The Art Market’s Astonishing Growth: A Global and African Perspective

The global art market has experienced an extraordinary growth spurt, driven by a combination of factors that are reshaping the industry and drawing attention from art enthusiasts, collectors, and investors around the world.

According to recent data, the art market has witnessed a remarkable increase in size, with substantial contributions from Africa.

In this article, we will explore the impressive growth of the art market, the rising prominence of African art, and the evolving trends that are making waves in the industry.

A Global Renaissance in the Art Market

In the realm of art, the numbers are indeed telling a compelling story. The global arts market, which was valued at $441.02 billion in 2022, experienced substantial expansion, reaching $579.52 billion in 2023. This represents a staggering compound annual growth rate (CAGR) of 31.4%.

Even more fascinating is the projection for the future; experts anticipate that the art market will continue to grow and is expected to reach a size of $682.08 billion by 2027, with a CAGR of 4.2%. This meteoric rise reflects the enduring allure of art and its role as an investment asset class.

Africa’s Ascendance in the Art World

Africa’s role in the global art market is gaining prominence, with remarkable strides made in recent years. According to the Africa Wealth Report 2023, the continent’s fine art market was valued at just over US$1.8 billion as of December 2022. This figure underscores the growing appreciation for African art on the international stage.

A soaring global demand for African art has contributed significantly to the art market’s remarkable year. For instance, the South African auction house Strauss & Co reported record-breaking sales of R354 million (equivalent to $20.6 million) in 2022, reflecting the increasing demand for African artworks.

Africa’s contribution to the global art market has been on an upward trajectory. In 2018, Africa contributed a substantial sum of 13 billion U.S. dollars to the global art market. According to Statista, this figure is expected to rise further to 15 billion U.S. dollars by 2023, highlighting Africa’s growing role as a significant player in the global art scene.

Trends Shaping the Local Art Market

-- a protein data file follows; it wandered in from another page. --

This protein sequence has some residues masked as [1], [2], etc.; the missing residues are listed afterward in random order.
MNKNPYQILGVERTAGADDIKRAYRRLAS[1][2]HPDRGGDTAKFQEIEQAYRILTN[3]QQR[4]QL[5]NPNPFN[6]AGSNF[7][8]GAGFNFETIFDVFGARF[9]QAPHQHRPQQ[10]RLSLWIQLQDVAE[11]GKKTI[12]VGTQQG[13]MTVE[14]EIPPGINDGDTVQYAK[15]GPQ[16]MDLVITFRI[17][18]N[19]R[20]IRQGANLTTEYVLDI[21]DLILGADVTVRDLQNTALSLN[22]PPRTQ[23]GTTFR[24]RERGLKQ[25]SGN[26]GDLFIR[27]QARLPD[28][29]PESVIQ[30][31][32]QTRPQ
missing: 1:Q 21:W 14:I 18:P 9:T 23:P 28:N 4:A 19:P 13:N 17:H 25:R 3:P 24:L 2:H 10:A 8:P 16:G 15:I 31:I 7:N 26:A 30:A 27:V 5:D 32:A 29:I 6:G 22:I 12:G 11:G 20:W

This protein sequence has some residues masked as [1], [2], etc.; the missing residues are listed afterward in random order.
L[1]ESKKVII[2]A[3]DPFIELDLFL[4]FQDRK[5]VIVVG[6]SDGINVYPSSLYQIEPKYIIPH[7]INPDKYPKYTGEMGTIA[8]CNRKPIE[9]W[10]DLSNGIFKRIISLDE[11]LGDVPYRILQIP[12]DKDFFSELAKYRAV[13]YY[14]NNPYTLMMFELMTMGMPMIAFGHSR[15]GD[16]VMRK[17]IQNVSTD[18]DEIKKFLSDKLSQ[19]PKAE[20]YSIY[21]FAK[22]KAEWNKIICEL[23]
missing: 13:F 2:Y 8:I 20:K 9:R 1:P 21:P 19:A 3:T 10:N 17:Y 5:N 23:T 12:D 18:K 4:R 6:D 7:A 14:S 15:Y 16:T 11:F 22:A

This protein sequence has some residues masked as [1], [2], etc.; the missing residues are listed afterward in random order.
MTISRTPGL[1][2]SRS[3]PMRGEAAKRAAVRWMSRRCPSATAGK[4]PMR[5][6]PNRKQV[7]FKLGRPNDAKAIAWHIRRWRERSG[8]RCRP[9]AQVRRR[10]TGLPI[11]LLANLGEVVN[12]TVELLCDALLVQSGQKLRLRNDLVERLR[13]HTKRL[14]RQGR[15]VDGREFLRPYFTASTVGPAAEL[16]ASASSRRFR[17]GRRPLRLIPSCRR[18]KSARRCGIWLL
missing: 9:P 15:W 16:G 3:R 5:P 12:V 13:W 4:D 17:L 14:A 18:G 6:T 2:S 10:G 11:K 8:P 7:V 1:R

Art auctions, fairs, and online sales are dynamic trends that are reshaping the local art market. Globally, the art auction figures saw a three percent increase in 2019, reaching an impressive USD$29.1 billion. These statistics reflect the thriving art auction ecosystem that allows art enthusiasts and collectors to acquire valuable pieces.

In Kenya, the Modern and Contemporary Art Auction East Africa 2019 held in March at the Radisson Blu Hotel in Nairobi was a remarkable success. The total auction sales exceeded Sh30 million, with an impressive 90 percent of the 59 lots being sold.

Artworks that commanded high bids included pieces by renowned artists such as Kenya’s Ancient Soi, Camille Wekesa, late Ugandan Geoffrey Mukasa, South Africa’s Charles Sekano, Tanzania’s Edward Saidi Tingatinga, and Nigeria’s Jimoh Buraimoh. This demonstrates the diverse appeal of African art across the continent.

The Path Forward: Encouraging Art Patronage

Despite the growing interest in art across Africa, art patronage remains largely in the hands of expatriates, with indigenous Africans accounting for only a modest 5-10% of art buyers. However, there is hope for a more inclusive art market.

In 2013, the Circle Art Agency (CAA) emerged as a promising force in the African art scene. It introduced a program of “pop-up” art exhibitions, showcasing artworks in corporate offices and private homes. CAA’s Modern and Contemporary East African Art Auctions, held in Nairobi in 2013 and 2014, were attended by enthusiastic crowds, with 90% of the lots sold each time, grossing US$210,000 in 2013 and US$230,000 in 2014.

While these figures may seem modest compared to international standards, they mark a promising start. CAA’s success can be attributed to the professionalism of its founders, some of whom have experience in the London modern art scene, and their dedication to encouraging business corporations to invest in arts patronage.


The global art market’s rapid growth is a testament to the enduring appeal of art as an investment and an expression of culture. Africa’s rising contribution to this market reflects the increasing recognition of African art on the world stage.

With growing interest in art auctions and exhibitions, as well as innovative approaches like art tokenization, the future of the art market appears promising. As the industry continues to evolve and engage a broader audience, we can anticipate that art will maintain its status as a captivating and valuable asset in our ever-changing world.